Location: Herring Hall 126 (campus map)
This course focuses on ordinary differential equations and some of their many applications. We will take several approaches, including both analytic and numerical solution methods, as well as qualitative methods which enable us to discover properties of solutions without actually having a formula.
Matrix algebra will be a useful tool, and we will cover parts of this subject which will be necessary for us. Throughout the course, we will utilize MATLAB and/or some other computer algebra system for visualization and numerical computation.
Differential equations are widely used to model phenomena that arise in the sciences and engineering. We will discuss as many of these models as we have time for. We will also spend a little time discussing the modeling process itself.
There are two books required for the course.
The textbook and the third edition of the lab manual are available in a shrink wrapped package in the bookstore for the price of the textbook alone. Also, individual chapters of the third edition are available online.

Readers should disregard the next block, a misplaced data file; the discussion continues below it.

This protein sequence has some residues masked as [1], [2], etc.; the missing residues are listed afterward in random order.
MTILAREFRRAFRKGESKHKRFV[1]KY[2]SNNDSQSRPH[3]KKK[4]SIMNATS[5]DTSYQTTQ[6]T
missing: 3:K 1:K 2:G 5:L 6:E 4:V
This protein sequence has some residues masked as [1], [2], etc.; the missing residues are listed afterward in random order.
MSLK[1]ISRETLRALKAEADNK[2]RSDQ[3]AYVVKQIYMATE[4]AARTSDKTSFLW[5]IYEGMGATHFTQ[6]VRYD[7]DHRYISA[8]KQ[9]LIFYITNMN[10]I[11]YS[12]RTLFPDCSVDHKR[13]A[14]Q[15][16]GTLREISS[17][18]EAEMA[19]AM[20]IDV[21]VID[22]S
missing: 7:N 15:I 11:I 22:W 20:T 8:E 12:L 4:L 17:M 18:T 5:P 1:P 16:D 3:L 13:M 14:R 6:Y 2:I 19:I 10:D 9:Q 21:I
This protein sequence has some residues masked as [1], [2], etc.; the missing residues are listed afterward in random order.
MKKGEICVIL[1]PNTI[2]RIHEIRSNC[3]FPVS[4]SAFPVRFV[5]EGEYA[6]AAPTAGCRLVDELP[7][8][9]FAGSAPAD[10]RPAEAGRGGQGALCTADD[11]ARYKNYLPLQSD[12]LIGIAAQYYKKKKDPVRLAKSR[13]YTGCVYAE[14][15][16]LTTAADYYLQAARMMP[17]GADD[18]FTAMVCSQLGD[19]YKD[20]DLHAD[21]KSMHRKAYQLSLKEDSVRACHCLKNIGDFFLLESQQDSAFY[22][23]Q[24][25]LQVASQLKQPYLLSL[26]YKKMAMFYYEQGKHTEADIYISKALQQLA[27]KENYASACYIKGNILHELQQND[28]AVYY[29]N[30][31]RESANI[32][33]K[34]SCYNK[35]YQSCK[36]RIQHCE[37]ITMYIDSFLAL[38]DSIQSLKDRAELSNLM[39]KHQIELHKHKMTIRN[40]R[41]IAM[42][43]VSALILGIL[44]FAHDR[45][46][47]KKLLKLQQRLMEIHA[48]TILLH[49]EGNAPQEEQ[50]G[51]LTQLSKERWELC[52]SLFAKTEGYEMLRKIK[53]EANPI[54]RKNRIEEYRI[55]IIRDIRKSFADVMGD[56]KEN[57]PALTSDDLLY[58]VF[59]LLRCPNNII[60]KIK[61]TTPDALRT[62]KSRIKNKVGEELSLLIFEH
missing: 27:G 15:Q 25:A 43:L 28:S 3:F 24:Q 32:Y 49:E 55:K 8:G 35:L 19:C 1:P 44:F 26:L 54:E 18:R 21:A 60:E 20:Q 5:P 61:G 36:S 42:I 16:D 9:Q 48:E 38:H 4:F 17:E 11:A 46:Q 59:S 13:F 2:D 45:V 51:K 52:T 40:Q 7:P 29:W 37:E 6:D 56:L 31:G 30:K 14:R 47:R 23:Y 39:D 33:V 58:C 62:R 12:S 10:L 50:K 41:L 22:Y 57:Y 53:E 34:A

The final grade for the course will be
determined by your performance on the homework, the two midterm exams, and the
final exam according to the following algorithm:
Two midterms 20% each
Final exam 30%
There will be a homework assignment each day. The homework is due the next day in class.
The homework is not pledged. You are encouraged to discuss the homework and to work together on the problems. However, each student is responsible for the final preparation of his or her own homework papers.
Each student will be allowed to have at most one late homework assignment.
Any student with a documented disability needing academic adjustments or accommodations: please speak with me during the first week of class. All discussions will remain confidential. Students with disabilities will need to contact Disability Support Services in the Ley Student Center.